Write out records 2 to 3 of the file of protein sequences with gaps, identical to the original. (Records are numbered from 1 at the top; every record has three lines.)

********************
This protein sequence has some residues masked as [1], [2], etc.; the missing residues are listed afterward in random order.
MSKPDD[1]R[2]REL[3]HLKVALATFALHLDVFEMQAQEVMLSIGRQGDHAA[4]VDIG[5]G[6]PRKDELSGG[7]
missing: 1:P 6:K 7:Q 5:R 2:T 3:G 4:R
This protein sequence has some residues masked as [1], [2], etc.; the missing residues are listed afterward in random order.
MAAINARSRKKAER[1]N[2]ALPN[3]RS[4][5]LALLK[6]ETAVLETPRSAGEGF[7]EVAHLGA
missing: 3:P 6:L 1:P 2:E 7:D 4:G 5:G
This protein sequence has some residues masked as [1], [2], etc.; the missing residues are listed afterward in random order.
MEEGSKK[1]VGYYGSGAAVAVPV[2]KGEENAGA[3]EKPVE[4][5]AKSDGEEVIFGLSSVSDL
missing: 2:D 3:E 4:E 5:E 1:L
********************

This protein sequence has some residues masked as [1], [2], etc.; the missing residues are listed afterward in random order.
MAAINARSRKKAER[1]N[2]ALPN[3]RS[4][5]LALLK[6]ETAVLETPRSAGEGF[7]EVAHLGA
missing: 3:P 6:L 1:P 2:E 7:D 4:G 5:G
This protein sequence has some residues masked as [1], [2], etc.; the missing residues are listed afterward in random order.
MEEGSKK[1]VGYYGSGAAVAVPV[2]KGEENAGA[3]EKPVE[4][5]AKSDGEEVIFGLSSVSDL
missing: 2:D 3:E 4:E 5:E 1:L